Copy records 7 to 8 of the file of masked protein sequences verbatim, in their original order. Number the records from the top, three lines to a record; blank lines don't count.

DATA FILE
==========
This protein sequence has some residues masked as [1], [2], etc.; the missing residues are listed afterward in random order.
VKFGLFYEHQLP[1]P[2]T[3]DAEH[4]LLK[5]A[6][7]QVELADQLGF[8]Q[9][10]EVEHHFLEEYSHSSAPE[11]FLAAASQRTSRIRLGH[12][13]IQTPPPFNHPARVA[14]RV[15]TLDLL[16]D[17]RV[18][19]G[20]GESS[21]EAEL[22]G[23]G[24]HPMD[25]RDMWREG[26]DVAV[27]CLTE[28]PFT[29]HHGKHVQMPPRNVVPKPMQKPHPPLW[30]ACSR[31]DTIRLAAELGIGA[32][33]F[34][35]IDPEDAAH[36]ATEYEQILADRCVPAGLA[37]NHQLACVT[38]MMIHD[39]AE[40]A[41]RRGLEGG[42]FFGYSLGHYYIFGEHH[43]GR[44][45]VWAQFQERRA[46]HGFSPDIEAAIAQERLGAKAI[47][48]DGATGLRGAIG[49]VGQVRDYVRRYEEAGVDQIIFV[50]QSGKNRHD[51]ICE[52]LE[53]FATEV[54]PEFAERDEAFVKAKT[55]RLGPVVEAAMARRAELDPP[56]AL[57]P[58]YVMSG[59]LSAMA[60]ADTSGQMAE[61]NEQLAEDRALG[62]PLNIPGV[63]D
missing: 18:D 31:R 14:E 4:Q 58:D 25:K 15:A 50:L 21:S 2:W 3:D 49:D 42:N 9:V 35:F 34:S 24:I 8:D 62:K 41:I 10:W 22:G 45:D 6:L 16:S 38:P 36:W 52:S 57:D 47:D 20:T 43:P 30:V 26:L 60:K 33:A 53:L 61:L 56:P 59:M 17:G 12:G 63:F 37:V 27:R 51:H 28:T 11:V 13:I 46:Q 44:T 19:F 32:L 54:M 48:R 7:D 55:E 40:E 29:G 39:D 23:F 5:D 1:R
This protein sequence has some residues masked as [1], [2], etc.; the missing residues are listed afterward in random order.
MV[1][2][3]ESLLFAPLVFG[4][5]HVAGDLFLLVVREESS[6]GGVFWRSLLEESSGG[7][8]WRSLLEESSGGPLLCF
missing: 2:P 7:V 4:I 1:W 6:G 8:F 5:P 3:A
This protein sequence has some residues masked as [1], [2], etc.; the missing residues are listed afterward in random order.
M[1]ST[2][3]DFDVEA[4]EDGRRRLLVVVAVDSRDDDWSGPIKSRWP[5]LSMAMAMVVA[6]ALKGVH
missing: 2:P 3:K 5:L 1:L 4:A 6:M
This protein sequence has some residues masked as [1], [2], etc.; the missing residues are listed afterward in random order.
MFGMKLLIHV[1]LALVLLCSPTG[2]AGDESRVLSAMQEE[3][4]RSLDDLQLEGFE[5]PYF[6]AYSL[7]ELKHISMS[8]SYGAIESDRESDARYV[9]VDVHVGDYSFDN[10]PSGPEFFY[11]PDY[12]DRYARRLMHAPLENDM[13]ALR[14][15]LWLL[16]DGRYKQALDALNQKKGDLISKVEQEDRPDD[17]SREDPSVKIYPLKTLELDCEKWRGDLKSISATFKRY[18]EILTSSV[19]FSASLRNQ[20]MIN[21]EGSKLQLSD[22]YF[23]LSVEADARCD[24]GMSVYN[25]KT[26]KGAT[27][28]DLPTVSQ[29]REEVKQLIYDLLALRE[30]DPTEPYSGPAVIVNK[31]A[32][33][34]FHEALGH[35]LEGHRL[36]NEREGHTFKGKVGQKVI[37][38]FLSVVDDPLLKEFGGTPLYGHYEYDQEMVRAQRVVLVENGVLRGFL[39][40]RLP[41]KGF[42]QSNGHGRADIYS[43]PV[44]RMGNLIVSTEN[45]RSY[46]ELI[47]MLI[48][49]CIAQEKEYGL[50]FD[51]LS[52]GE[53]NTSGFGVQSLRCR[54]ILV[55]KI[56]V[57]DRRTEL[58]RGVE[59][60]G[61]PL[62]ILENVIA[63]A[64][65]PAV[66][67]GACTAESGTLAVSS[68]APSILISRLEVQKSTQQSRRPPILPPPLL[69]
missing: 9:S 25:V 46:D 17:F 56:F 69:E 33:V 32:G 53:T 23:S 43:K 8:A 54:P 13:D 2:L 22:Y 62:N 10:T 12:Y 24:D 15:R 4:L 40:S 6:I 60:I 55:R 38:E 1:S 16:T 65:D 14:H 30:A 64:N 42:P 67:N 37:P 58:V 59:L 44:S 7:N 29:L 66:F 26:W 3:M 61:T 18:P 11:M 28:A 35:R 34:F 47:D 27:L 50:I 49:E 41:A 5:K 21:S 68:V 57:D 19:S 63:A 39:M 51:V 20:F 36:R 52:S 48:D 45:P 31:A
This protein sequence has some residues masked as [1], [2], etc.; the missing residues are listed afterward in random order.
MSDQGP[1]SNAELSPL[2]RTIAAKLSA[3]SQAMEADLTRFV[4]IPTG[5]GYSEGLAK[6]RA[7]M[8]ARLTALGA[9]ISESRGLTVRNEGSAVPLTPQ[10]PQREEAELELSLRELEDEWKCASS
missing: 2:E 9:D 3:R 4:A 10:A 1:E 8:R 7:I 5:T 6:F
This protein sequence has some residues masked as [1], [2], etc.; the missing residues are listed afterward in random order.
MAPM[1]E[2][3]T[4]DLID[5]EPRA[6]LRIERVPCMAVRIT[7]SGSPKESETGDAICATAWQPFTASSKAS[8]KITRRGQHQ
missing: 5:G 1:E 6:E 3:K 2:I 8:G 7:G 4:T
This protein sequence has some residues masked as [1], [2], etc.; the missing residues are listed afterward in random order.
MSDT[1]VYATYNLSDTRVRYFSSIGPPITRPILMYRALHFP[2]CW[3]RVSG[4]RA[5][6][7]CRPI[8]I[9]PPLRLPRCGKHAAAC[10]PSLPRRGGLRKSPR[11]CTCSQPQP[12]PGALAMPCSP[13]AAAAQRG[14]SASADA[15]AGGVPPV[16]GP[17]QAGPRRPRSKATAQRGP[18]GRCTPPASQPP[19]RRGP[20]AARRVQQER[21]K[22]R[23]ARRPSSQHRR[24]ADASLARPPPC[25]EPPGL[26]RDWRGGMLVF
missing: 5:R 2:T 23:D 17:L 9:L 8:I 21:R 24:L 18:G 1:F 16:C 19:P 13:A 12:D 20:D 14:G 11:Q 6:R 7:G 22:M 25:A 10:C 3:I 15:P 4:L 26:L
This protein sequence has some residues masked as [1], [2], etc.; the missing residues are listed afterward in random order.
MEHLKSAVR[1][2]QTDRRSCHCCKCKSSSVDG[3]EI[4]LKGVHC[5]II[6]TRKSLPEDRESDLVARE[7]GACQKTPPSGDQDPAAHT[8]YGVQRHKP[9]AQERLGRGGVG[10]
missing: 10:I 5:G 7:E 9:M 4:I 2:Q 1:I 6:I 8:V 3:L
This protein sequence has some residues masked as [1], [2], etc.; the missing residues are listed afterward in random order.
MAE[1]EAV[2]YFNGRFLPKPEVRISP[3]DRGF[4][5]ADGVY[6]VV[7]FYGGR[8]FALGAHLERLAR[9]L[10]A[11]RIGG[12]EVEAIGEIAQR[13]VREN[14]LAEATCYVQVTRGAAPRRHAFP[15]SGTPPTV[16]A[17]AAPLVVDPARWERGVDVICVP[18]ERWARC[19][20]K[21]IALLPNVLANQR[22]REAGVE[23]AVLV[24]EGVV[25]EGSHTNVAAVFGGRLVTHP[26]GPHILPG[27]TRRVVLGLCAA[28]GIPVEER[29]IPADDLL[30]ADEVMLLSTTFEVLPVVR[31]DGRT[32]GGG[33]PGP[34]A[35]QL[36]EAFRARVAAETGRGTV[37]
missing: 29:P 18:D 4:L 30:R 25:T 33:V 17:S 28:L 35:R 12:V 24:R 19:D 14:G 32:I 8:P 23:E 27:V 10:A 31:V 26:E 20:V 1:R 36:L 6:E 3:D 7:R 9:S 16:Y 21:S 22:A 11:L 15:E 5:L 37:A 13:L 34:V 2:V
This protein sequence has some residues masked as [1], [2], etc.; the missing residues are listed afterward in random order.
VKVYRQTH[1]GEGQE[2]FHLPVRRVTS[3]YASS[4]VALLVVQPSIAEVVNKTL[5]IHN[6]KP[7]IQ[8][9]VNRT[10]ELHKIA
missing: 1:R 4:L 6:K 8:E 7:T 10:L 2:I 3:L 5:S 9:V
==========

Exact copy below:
This protein sequence has some residues masked as [1], [2], etc.; the missing residues are listed afterward in random order.
MSDT[1]VYATYNLSDTRVRYFSSIGPPITRPILMYRALHFP[2]CW[3]RVSG[4]RA[5][6][7]CRPI[8]I[9]PPLRLPRCGKHAAAC[10]PSLPRRGGLRKSPR[11]CTCSQPQP[12]PGALAMPCSP[13]AAAAQRG[14]SASADA[15]AGGVPPV[16]GP[17]QAGPRRPRSKATAQRGP[18]GRCTPPASQPP[19]RRGP[20]AARRVQQER[21]K[22]R[23]ARRPSSQHRR[24]ADASLARPPPC[25]EPPGL[26]RDWRGGMLVF
missing: 5:R 2:T 23:D 17:L 9:L 8:I 21:R 24:L 18:G 1:F 16:C 19:P 13:A 12:D 20:D 14:G 11:Q 6:R 7:G 22:M 25:A 10:C 3:I 15:P 4:L 26:L
This protein sequence has some residues masked as [1], [2], etc.; the missing residues are listed afterward in random order.
MEHLKSAVR[1][2]QTDRRSCHCCKCKSSSVDG[3]EI[4]LKGVHC[5]II[6]TRKSLPEDRESDLVARE[7]GACQKTPPSGDQDPAAHT[8]YGVQRHKP[9]AQERLGRGGVG[10]
missing: 10:I 5:G 7:E 9:M 4:I 2:Q 1:I 6:I 8:V 3:L